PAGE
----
Fear. Ah, the root of many bad decisions. Fear is really a lack of trust and, at first, I didn’t trust Don was hearing from the Lord. Nor did I trust that God would allow Don to come home in one piece, if at all. As a friend of mine recently said, “Being in the center of God’s will is not always safe.” She referred to our physical well-being. God does not promise we will live our lives of faith without harm.

To my husband’s credit, he did not want to say yes to the trip until I gave him the green light. Unfortunately for him that didn’t happen. However, he wouldn’t say no either. So we came to a standstill.

The last time Don brought it up, the deadline was fast approaching and a decision needed made. I finally relented. Actually what I said was more like,

“You are never going to convince me you should go on this trip. But I won’t stand in your way. If you believe God wants you to go, say yes and I’ll be okay.”

And I am okay.

I realized I could not keep him from going, nor should I. As head of the household, he could have forced my hand at any time. I’m glad that’s not how our marriage works. However, as his wife, I have an obligation to trust his leadership. God has spent years teaching me this lesson.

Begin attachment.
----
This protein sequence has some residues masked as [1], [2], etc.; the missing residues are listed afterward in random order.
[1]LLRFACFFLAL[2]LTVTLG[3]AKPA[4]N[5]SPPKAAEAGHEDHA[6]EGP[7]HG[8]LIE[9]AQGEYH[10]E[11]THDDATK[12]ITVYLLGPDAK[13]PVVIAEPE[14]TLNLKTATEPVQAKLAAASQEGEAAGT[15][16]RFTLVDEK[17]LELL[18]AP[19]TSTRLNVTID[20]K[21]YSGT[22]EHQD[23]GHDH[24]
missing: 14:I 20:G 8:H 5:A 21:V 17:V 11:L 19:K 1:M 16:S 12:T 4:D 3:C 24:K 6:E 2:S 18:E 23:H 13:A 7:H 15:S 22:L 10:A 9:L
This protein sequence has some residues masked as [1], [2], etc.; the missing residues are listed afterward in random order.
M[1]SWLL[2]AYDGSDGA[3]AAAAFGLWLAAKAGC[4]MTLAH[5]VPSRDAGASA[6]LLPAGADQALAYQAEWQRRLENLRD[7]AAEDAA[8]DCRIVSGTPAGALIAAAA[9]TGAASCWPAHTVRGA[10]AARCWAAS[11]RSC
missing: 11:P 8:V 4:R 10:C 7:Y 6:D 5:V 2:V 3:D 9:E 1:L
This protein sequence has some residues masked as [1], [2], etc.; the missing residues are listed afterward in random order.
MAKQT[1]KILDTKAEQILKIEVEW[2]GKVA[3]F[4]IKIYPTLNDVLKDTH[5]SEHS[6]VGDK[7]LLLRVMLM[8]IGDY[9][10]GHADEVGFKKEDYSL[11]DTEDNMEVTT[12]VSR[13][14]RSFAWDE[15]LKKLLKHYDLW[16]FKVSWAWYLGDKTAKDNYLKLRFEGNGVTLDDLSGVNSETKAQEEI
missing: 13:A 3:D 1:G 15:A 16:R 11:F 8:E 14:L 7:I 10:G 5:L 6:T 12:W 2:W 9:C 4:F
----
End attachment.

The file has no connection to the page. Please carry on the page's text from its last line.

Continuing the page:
Don agreed to the trip, raised his support, and left for Liberia last weekend. He is due home March 2nd. While I haven’t felt the “peace” I seek, my fear is slowing dissipating and my trust in the Lord is strengthening. I have no knowledge Don will come home unscathed. But I rest in the knowledge that God is in control and knows what’s best for each of us.

If you want to check out Hope 2 Liberia, click on the picture below.

Hope 2 Liberia

Fairy Tale Ending